Alavi worked for the Palo Verde Nuclear Generating Station, the largest
nuclear power plant in the United States. He told federal agents that he
stole software designed for training in nuclear power operations.
"We are pleased that both a jury and the judge recognized the serious
nature of these crimes," U.S. Attorney Diane Humetewa said.
Officials said Alavi worked at Palo Verde until 2006. Before his
departure, they said, Alavi downloaded the training software to his personal
laptop. The software was then relayed to Iran.
"A prison sentence is entirely appropriate to punish this defendant for
his stealing of sensitive materials, given the potential threat to the
security of information relating to a nuclear power plant," Ms. Humetewa
Officials said Iran has increased efforts to acquire nuclear and
military components from the United States. They said the Teheran regime has
established front companies and employed Iranian and other nationals to
infiltrate sensitive U.S. facilities and companies.
In December 2008, the Nuclear Regulatory Commission ratified security
meant to protect nuclear power facilities from cyber attack. This marked the
first of such measures since the Al Qaida strikes in the United States in
Insha Allah (God willing),
you steal our oil we steal your software why everyone so upset?
The Profit Mohammed
11:17 p.m. / Saturday, April 4, 2009
Who was responsible to insure this did
not happen? They and the Iranian spy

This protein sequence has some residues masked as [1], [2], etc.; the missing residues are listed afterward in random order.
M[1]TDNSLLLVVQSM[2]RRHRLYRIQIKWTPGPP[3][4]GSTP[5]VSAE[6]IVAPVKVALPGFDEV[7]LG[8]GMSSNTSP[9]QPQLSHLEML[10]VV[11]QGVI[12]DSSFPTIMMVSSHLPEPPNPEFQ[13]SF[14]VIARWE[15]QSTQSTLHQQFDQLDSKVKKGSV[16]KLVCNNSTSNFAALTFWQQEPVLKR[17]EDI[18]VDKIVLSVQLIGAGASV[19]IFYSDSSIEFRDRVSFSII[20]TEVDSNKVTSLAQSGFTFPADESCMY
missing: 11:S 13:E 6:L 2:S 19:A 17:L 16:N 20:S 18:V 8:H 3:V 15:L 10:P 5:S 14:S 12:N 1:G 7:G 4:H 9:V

should serve life in the same cell; or
maybe no one at Dept of Energy can be
held responsible? Why is negligence now the norm and who is in charge at the Palo Verde nuke plant; no one?
SFC, Donnie Grant Cheesman
11:10 p.m. / Saturday, April 4, 2009
It's a strange world when a U.S. court treats the advance of nuclear arms in the hands of an avowed enemy like Iran with less concern than possession of marijuana. This Iranian engineer should have gotten nothing less than a life sentence of imprisonment. He is an active and dangerous enemy combatant. His actions could lead to the death of millions of Americans.
12:45 p.m. / Tuesday, March 31, 2009
I would like to know what kind of security system was in place that this man was able to download software to his laptop?
12:43 p.m. / Tuesday, March 31, 2009
Fifteen months is nothing compared to the years that Johnathan Pollard got and is still serving time in prison. I am wondering if this man was legal to live in the U.S?
11:58 p.m. / Monday, March 30, 2009
This is a perfect example as to how affirmative action is killing America, and how liberalism is a mental disorder. The Iranians laugh: Hey lets send ours guys over there to get jobs in seeennsssitive areas of the U.S.; They have to hire our guys because of affirmative action!
9:58 p.m. / Monday, March 30, 2009
15 Months??? For a treasonous act..... This article does not say if this Iranian native is a U. S. citizen, but I guess not. If not, WHY was he working at a reactor plant?
The DA was quoted as being happy---about what...
9:57 p.m. / Monday, March 30, 2009
Our government is not at all serious about protecting us from threats.
We are lost.
9:56 p.m. / Monday, March 30, 2009
What a joke. I cant believe tha comments of the DA. I guess his kids wont be the ones fighting these terrorist off anyway.
9:56 p.m. / Monday, March 30, 2009
When is this country going to wake up? GUEST WORKER PROGRAMS such as H-1B, L-1, etc. are the enabling factor in these kinds of thefts.
9:54 p.m. / Monday, March 30, 2009
FIFTEEN MONTHS IS HIS SENTENCE!? Sorry, but that is absurd. This is all the more reason why terrorism and espionage crimes of this sort should NOT be dealt with in the usual U.S. court system. Sentencing this fellow to 15 months does NOTHING to make up for the lost data or to make us safer by preventing other crimes. In fact, it makes the U.S. criminal "justice" system the laughingstock of the espionage world. I would love to know what a Russian, Chinese, or Iranian court would do in a similar case.
11:06 p.m. / Thursday, March 26, 2009